Friday, 12 August 2011

Flashback Friday!

Yes, excessively clever title out of the way, let's take a look at an old favourite of mine.  Hailing from all the way back in 2002, exclusive to Nintendo's silly little purple box, it's Silicon Knight's...

And let me just get this out of the way before I begin with my trip down memory lane.  This game is not just great; it's a bloody masterpiece.

Eternal Darkness: Sanity's Requiem is one of those games that, at the time, I didn't exactly play to death, but now, 9 years later, I constantly think back to as something rather special.  And it really was; few games today are this original, this immersive, and this disturbing.  Now, don't mistake my use of the word 'disturbing' for something blood-smeared with adrenaline-pumping, in-your-face moments of terror like Dead Space or Amnesia.  True, Eternal Darkness has its fair share of blood, gore and violence, but that takes a backseat to something really unnerving.  And that, ladies and gents, is the way this game messes with your head.  The 'Sanity's Requiem' subtitle is not there just for show; sanity plays a crucial role in this game, both on a mechanical level, as well as how it affects you in real life.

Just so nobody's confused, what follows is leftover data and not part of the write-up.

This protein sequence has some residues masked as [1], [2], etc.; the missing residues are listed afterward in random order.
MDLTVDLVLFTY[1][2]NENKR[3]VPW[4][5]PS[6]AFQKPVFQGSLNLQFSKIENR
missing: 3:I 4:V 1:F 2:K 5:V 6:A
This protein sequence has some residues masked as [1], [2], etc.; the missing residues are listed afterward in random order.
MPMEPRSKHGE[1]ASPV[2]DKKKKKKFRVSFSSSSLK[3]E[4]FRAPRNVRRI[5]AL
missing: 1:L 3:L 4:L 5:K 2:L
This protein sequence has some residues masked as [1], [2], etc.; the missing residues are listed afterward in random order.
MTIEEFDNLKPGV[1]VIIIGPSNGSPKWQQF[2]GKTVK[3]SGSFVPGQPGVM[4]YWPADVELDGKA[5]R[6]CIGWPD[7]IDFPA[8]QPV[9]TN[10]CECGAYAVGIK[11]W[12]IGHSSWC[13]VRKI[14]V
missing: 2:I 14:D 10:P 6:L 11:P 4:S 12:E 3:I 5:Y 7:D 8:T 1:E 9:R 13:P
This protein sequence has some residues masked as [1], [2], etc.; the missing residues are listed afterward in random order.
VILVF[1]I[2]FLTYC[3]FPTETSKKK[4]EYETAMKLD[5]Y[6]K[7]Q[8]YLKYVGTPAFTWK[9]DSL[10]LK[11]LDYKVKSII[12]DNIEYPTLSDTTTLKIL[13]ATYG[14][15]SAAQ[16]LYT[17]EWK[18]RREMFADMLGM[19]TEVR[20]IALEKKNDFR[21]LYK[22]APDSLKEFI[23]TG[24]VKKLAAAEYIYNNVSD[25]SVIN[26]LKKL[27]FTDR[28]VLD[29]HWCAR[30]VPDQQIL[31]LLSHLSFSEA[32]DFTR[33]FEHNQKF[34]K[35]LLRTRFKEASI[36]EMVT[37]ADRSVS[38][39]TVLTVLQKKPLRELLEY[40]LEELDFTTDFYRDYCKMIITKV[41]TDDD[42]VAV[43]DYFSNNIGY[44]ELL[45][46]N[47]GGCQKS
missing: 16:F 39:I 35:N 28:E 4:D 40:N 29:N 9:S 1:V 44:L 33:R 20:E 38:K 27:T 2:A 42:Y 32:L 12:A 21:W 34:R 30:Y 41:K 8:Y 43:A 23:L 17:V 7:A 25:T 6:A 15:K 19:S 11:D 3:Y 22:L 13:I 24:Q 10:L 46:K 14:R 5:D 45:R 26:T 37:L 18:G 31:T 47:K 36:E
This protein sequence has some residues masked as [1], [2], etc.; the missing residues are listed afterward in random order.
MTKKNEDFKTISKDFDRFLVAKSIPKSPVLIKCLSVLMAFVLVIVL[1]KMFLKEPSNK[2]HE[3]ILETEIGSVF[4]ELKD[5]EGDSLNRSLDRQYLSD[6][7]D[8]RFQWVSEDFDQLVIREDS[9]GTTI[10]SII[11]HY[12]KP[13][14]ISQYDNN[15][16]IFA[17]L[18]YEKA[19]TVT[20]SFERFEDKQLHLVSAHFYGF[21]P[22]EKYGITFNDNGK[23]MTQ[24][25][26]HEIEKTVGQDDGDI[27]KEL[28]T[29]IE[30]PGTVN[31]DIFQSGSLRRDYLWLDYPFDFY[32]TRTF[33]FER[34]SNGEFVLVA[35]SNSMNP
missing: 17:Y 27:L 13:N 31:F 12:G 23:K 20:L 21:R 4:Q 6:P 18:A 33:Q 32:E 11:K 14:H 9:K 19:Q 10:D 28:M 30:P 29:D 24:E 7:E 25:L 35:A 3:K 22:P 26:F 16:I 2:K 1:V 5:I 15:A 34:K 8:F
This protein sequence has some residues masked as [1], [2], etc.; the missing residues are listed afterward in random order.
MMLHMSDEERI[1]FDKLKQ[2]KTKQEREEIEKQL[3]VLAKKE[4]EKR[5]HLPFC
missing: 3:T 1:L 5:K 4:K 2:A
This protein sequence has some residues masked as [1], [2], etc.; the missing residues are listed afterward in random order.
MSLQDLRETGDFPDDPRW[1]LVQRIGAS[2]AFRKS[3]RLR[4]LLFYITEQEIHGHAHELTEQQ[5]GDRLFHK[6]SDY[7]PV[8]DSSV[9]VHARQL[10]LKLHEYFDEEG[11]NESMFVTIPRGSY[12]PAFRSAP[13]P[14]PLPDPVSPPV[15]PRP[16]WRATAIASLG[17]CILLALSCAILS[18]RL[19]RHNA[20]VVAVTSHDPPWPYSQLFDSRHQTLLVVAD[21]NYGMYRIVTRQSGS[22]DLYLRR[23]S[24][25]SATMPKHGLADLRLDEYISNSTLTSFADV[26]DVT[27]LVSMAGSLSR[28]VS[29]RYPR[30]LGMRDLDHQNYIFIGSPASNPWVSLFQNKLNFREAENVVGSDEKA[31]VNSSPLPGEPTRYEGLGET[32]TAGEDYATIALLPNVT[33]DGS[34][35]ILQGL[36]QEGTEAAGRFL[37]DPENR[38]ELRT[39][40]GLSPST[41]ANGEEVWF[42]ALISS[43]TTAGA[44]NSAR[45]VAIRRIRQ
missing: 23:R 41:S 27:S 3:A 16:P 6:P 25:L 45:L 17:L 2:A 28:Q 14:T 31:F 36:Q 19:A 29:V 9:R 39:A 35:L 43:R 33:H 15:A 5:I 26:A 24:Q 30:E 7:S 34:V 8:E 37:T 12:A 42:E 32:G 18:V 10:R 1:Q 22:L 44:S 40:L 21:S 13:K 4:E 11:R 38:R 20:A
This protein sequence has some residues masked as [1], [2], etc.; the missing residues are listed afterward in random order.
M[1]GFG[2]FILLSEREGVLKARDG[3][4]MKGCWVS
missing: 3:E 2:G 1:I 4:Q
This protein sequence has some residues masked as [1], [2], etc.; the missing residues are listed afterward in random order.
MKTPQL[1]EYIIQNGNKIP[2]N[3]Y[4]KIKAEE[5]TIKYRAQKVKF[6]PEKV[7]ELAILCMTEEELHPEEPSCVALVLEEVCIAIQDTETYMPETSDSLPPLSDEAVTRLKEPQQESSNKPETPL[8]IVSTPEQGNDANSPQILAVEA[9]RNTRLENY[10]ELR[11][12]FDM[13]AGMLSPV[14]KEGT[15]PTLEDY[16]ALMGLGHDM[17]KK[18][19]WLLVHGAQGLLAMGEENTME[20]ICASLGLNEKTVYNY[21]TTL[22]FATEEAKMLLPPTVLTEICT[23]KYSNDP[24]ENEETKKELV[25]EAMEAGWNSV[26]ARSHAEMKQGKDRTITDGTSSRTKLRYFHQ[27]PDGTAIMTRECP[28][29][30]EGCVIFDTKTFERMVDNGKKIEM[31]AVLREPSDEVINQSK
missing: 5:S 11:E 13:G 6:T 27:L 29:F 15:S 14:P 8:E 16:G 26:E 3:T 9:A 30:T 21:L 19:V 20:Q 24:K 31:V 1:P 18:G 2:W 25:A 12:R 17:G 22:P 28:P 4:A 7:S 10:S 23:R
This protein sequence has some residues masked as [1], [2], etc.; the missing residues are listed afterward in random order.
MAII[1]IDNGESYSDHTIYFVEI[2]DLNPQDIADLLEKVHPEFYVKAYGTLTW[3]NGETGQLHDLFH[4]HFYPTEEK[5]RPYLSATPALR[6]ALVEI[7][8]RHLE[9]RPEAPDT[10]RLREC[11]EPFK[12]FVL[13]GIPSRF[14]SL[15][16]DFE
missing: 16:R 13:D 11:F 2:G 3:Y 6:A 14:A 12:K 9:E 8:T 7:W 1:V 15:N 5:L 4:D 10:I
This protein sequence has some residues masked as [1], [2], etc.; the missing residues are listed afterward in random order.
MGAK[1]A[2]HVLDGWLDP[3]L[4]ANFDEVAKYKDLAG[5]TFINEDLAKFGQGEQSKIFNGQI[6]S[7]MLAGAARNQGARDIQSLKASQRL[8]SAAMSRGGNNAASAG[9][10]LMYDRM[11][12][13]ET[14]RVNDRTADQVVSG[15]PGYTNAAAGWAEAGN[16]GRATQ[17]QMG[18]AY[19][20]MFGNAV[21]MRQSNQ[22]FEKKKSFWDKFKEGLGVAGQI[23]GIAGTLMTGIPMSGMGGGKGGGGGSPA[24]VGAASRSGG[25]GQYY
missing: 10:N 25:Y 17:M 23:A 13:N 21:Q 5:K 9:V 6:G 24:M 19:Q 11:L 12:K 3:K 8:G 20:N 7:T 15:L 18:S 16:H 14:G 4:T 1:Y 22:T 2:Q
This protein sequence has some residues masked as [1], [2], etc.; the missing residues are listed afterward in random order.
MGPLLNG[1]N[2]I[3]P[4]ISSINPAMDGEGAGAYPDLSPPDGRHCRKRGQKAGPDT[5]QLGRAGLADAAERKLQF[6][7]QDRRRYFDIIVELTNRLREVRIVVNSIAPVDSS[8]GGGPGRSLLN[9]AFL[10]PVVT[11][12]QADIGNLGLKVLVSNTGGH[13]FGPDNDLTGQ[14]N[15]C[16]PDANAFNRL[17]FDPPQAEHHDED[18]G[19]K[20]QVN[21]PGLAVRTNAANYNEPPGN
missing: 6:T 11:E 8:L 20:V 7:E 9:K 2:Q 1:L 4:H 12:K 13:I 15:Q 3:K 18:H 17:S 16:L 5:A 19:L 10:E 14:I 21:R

Pretty much sets the tone perfectly.  

But just what am I on about?  Is it supposed to be so scary that you lose your mind?  Well no, and it isn't.  Truth be told, at a glance, it's not the scariest horror game out there (technically this is more adventure horror rather than survival horror).  Enemies rarely tread into Silent Hill or Resident Evil level of scary, it's not nearly as atmospheric as modern horror titles, and you're generally well equipped for combat, unlike most survival horror games where you're forced to conserve ammo and health fastidiously.  The real disruption of your brain cells comes from the sanity mechanics within the game.

See, sanity is one of the three bars you have within the game, alongside health and magick (mana, effectively). I honestly cannot remember how you regain it (likely through killing enemies), but as you lose it, you become more susceptible to the game's numerous 'sanity effects', and the game becomes much creepier, with added ambient sound effects and relentless audio and visual trickery.  This is where things really get interesting, and where Eternal Darkness starts to separate itself from the pack.  These effects are effectively hallucinations of sort, which can cause the character you're playing to spontaneously start walking on walls and ceilings, or have their limbs start falling off for no apparent reason in a bloody display, or...well...I don't want to ruin some of the really great stuff if you've got any notion of trying this game.  But, for those of you who love spoilers, there are some examples below.

You've got your fairly tame sanity effects...

And then you've got the stuff that will cause your grasp on reality to slip far more than you'd think a video game had any right to do so.